Report from Program Meeting, January 26, 2016
The LCAS Board was notified the morning of January 25 that our Program speaker, Tim Blount, Director of Friends of Malheur, had been snowed in on the East Coast and would not make it to Eugene for the next night’s Program Meeting. We decided we should stick with the topic of Malheur National Wildlife Refuge since it had become such a hot news item, even though last fall when we scheduled the Program we of course did not know that an armed occupation of the refuge would occur. The Board worked together to come up with a plan to provide the audience a perspective on “What Is Special about Malheur.”
As we were about to start the Program, someone coming in the door told us of the breaking news about the occupier’s arrests, so we changed the game plan to include an announcement of that situation.
Jim Maloney introduced his slide show—a collection spanning 15 years of Malheur visits. The slide show ran throughout the evening, creating a backdrop of lovely Malheur scenery, birds, animals, and buildings, silently creating the mood.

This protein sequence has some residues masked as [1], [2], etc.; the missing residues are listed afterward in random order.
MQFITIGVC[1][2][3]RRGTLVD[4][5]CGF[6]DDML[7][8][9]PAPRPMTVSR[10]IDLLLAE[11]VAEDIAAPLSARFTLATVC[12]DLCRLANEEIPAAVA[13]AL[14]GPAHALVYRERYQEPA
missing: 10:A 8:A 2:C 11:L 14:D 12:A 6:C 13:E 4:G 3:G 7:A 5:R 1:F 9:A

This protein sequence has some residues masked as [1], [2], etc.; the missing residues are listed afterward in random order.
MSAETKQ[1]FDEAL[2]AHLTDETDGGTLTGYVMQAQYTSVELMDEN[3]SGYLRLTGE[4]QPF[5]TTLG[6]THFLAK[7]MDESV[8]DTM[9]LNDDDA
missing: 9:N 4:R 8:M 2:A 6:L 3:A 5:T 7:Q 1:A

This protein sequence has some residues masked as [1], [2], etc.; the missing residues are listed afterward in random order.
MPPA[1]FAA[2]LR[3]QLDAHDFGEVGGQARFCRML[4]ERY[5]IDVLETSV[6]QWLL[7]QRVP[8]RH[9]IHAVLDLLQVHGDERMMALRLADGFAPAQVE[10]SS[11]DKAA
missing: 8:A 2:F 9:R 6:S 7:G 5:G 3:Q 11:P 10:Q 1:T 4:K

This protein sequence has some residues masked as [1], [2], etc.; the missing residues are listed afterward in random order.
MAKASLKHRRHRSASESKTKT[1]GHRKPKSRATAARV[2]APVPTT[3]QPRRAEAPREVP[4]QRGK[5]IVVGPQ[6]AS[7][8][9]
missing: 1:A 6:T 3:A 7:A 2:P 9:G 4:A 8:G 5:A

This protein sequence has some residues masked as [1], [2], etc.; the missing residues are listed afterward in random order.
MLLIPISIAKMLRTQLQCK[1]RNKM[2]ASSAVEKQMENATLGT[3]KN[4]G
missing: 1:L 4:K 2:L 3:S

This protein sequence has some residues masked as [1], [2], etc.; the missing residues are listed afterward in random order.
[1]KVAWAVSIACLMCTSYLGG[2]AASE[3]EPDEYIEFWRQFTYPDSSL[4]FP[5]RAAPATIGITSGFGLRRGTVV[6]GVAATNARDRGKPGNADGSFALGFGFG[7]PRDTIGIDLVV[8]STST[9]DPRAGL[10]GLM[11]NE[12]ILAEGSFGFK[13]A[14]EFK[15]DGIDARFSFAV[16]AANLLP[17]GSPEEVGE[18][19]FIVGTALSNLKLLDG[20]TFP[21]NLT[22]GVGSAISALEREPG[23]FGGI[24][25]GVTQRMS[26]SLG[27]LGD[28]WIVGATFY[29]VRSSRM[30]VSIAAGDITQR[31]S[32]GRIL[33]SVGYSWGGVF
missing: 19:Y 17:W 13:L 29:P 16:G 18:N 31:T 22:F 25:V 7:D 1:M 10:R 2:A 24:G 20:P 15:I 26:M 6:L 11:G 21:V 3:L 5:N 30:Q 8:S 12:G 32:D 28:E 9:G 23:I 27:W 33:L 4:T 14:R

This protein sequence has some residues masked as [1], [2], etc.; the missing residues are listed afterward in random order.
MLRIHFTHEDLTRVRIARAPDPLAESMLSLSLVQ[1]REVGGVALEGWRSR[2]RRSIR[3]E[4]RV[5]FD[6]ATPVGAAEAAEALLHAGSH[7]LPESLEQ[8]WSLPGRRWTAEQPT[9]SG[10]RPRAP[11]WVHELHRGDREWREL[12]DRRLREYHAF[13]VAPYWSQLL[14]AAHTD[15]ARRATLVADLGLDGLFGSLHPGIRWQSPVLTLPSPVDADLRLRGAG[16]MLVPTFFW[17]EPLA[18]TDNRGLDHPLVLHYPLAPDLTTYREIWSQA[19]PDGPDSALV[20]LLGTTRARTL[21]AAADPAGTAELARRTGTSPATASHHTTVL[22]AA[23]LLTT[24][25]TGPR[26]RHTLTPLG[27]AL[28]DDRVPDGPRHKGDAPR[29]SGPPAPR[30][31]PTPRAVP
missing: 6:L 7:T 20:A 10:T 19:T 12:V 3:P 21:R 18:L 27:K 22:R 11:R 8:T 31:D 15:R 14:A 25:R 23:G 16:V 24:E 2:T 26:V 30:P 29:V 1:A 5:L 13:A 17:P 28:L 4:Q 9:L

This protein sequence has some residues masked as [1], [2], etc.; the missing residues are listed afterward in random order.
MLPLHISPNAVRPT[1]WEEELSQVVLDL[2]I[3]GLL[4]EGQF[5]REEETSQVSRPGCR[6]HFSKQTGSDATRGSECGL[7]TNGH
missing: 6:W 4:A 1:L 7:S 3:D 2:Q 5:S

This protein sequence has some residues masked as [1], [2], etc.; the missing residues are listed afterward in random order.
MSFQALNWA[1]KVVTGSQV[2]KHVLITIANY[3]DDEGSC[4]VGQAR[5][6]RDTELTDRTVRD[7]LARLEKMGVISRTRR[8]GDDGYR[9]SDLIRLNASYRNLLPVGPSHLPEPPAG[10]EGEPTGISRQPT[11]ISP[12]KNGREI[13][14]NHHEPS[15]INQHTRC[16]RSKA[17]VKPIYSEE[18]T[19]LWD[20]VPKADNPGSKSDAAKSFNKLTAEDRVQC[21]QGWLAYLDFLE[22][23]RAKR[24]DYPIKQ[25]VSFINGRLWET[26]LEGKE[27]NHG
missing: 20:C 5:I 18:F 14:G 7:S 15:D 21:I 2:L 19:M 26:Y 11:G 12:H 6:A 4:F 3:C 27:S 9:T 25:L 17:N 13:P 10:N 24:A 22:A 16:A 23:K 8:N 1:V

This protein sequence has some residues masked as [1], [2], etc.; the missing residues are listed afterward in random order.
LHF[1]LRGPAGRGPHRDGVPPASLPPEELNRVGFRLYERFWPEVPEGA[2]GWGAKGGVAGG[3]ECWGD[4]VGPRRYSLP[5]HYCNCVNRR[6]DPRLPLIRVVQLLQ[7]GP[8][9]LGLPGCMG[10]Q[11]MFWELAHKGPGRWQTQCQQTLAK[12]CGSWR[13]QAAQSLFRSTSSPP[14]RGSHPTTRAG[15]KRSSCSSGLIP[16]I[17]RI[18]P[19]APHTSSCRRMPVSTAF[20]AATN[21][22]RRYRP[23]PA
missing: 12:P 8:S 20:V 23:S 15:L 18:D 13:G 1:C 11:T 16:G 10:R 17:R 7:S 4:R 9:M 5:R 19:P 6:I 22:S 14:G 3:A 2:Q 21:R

Caryn Stoess read the report from the Harney County Sheriff about the arrests. Some had already heard about it so there was a lot of buzz, and we thought everyone in the room would want to know of this development.
Alan Contreras read a letter from Tim Blount explaining his absence and summarizing the situation at Malheur and his hopes for a resolution. Alan also told us that fundraising for Friends of Malheur has been fantastic (tens of thousands of dollars) as a result of the Bundy’s occupation. We laughed when Alan was talking and one of the slides behind him showed a grebe with chicks on its back—the audience oohed and aahed and Alan said that was tough competition, but he enjoyed the photos too.
Caryn again spoke about the Friends of Malheur group and the Malheur Field Station and described the work that each group does. Jim and Caryn both discussed the plans for an LCAS field trip to Malheur in April.
Debbie Schlenoff discussed the Malheur action items and what each of us can do to help the conservation effort. We created a “to-do list” card that lists the action items for everyone to take home. (The card will be posted on the LCAS website.)
During the last part of the program, we asked folks to speak to the group about what was special to them about Malheur. Twelve to 15 people spoke of their memories and experiences at Malheur. The evening became a celebration of Malheur with folks sharing their love for this special place. Many people thanked us for the inspiring evening and one told me it was a night to remember. We were brave to forge ahead with the Malheur topic, but we had a wonderful show of support from our audience—about 180 people attended!